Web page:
You want counsel you will represent you ruthlessly

THIRD QUESTION: Are you a dickhead?

The response you want is laughter and a gruff “depends who you ask”

I have settled suits simply because the other side loathed my counsel

this isn’t a friendly disagreement, this is a fucking street fight; hire counsel who knows it

Outside of these questions, you should treat hiring counsel like you would treat hiring employees

9/10 counsel that comes off as aloof are incompetent

no f-bombs == no retainer

again, this isn’t fucking high tea or a polo match

something i have left off here is references

I don’t believe in checking references

the average person can barely read and write

I don’t really care what they think about the quality of someone’s lawyering

in a future thread I’ll address managing attorneys, but how you supervise counsel can make a huge difference in outcomes

this makes references for attorneys even more useless

John Q. Public also has really stupid expectations for attorneys because Mr. Public watches too much TV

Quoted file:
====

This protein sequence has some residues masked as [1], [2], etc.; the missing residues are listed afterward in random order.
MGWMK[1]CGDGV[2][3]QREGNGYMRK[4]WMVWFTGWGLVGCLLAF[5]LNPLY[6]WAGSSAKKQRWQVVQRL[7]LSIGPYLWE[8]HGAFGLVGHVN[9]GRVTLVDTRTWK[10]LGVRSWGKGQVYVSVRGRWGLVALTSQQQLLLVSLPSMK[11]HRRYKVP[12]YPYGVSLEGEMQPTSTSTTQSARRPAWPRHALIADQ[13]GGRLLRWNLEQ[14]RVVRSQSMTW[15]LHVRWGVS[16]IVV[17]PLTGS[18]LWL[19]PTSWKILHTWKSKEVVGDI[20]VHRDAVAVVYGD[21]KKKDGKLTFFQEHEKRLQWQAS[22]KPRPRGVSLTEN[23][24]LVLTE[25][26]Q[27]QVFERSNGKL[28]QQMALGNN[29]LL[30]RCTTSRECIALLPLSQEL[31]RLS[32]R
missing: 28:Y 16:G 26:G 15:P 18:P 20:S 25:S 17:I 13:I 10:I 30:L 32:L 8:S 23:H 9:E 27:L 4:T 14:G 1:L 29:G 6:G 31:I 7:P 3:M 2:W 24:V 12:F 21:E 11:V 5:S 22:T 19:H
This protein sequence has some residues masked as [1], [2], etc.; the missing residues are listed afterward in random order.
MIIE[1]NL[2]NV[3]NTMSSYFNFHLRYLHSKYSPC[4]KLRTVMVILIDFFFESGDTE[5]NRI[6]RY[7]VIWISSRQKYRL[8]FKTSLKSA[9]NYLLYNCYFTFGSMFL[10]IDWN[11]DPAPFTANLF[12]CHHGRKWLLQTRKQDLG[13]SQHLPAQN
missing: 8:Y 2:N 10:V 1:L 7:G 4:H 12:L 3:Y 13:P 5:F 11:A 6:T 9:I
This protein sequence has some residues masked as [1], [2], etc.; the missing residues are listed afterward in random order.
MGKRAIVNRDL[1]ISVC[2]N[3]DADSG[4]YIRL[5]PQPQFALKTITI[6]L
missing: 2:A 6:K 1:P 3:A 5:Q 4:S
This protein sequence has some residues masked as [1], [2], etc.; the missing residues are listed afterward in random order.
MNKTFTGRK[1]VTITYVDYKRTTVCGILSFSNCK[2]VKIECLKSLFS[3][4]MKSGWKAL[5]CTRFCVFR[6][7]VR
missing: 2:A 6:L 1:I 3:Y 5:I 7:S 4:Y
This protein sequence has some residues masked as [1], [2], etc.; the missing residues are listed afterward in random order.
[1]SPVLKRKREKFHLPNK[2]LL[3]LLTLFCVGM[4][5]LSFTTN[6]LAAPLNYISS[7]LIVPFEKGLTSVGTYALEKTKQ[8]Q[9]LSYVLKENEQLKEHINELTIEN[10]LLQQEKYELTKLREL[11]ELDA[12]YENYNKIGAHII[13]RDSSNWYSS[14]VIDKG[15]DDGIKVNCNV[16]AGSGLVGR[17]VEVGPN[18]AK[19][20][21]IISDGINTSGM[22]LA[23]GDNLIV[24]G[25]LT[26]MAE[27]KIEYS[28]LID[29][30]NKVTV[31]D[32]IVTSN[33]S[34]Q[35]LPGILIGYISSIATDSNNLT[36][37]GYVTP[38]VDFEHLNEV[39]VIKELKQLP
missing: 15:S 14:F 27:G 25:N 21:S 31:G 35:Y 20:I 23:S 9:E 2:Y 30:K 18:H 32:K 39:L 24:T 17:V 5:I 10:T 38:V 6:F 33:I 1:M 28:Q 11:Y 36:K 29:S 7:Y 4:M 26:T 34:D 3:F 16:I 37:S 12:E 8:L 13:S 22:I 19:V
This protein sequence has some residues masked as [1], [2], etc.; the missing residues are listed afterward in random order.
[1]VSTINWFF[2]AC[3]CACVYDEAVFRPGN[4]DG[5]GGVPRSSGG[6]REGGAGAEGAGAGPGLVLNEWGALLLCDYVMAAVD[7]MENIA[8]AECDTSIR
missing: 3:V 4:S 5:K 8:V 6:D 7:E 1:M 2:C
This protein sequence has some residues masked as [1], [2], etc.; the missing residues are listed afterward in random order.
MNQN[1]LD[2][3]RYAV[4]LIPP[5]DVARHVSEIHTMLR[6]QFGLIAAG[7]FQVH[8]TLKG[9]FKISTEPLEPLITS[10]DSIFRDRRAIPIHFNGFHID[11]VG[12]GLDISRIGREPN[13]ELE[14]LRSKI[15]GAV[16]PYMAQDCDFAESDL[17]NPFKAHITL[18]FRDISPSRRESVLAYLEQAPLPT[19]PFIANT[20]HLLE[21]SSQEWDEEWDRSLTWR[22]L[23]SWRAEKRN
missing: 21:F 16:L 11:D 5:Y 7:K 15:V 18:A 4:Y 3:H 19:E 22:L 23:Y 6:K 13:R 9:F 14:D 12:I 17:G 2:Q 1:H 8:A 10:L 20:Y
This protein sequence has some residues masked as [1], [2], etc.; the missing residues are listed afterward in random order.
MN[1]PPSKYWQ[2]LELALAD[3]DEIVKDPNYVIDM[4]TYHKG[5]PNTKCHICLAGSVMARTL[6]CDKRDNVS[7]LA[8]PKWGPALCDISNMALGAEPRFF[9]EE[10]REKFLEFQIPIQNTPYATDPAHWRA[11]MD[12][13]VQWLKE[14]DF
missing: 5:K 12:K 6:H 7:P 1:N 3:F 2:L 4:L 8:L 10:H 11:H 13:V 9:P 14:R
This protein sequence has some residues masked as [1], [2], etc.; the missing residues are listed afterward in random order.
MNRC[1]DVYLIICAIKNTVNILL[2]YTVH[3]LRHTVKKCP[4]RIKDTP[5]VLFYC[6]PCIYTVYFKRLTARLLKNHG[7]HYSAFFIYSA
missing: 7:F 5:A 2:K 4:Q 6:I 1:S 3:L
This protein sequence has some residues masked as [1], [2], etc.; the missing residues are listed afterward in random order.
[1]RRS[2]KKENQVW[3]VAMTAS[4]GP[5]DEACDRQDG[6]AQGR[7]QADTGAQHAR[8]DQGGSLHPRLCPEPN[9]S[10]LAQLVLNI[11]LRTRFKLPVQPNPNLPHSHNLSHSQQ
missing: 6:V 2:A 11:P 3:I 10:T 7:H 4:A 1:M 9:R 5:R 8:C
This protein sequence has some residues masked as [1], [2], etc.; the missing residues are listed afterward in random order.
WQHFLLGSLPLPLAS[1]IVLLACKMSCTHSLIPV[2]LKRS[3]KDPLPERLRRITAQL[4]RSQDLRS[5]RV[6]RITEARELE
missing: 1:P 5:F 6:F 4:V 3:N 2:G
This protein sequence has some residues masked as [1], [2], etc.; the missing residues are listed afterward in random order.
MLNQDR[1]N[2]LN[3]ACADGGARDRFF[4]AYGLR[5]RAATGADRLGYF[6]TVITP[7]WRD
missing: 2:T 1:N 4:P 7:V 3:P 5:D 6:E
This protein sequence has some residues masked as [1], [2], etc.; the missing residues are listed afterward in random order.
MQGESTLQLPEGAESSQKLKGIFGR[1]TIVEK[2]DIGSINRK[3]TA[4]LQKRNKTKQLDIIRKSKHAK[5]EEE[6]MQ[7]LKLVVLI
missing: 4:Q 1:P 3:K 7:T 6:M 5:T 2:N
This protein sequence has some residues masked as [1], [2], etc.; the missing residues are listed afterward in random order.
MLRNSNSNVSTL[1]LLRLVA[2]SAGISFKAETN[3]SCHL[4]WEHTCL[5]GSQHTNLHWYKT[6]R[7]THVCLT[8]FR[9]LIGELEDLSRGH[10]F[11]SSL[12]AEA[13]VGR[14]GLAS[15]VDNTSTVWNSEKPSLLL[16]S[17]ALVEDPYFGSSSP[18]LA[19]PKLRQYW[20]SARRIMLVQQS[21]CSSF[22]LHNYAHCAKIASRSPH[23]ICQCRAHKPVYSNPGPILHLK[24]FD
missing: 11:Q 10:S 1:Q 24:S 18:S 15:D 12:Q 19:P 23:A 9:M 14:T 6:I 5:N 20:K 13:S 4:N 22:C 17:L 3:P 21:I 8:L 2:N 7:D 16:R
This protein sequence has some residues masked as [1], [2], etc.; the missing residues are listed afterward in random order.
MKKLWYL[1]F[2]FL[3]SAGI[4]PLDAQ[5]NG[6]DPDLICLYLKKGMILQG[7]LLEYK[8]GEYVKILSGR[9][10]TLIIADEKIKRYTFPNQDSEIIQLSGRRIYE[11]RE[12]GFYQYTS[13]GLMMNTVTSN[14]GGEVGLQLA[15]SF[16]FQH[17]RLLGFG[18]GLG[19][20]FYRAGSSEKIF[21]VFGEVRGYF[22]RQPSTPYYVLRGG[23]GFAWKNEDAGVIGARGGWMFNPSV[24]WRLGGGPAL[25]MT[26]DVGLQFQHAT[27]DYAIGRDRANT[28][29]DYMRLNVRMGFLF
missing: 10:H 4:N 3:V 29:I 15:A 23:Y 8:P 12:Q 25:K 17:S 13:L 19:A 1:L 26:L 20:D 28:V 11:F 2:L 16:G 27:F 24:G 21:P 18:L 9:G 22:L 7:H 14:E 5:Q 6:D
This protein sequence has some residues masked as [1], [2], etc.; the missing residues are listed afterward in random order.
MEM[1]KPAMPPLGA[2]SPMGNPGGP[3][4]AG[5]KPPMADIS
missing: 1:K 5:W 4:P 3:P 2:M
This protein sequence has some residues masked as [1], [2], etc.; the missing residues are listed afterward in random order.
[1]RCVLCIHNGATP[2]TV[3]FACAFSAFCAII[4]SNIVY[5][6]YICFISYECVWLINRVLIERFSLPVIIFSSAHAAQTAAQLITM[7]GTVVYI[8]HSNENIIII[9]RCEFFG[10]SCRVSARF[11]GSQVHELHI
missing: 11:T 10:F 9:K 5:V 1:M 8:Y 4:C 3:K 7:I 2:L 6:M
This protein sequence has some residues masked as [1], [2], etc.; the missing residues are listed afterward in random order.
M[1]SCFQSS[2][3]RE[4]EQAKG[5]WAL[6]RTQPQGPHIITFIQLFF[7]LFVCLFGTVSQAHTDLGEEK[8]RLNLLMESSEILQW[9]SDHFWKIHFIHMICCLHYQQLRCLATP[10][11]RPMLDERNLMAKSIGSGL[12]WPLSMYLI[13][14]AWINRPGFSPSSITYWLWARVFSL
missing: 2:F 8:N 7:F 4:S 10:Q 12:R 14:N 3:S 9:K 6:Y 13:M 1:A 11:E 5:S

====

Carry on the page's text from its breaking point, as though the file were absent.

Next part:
If you really want to diligence a litigator thoroughly post-interview:

plug their name into a local civil case lookup and see what fights they’ve been in

If they have no activity: move on

if you see a bunch of ticky tacky bullshit small claims and evictions: move on

Everyone has a different style when it comes to business and litigation

but i believe strongly that you should always seek the most aggressive counsel you can find

Partially this is to correct for the legal profession’s natural timidity

That’s a wrap!

Unmerited Pushback Against Kyle O’Hehir’s Guide to Hiring Good Attorneys

Attorneys across the internet are criticizing O’Hehir’s guide to choosing the best business litigation attorney. Sure, there may be room for attorneys to smooth out some of the rougher edges, but O’Hehir makes some excellent points and provides an important perspective for litigators.

Most fundamentally, I believe O’Hehir’s core message is that, in business litigation matters, clients want attorneys who care about winning. In fact, clients want business litigation attorneys who are obsessed with winning. In a world where the trend is for law firm owners to “streamline” their practices to make the most money possible while putting in the least amount of time and effort—usually by running a “volume” or “mill” practice where they take only simple/straightforward cases and personally do little to no legal work, often resulting in mediocre representation (more blog posts about this to come!)—clients demand attorneys with grit who have a relentless drive to win.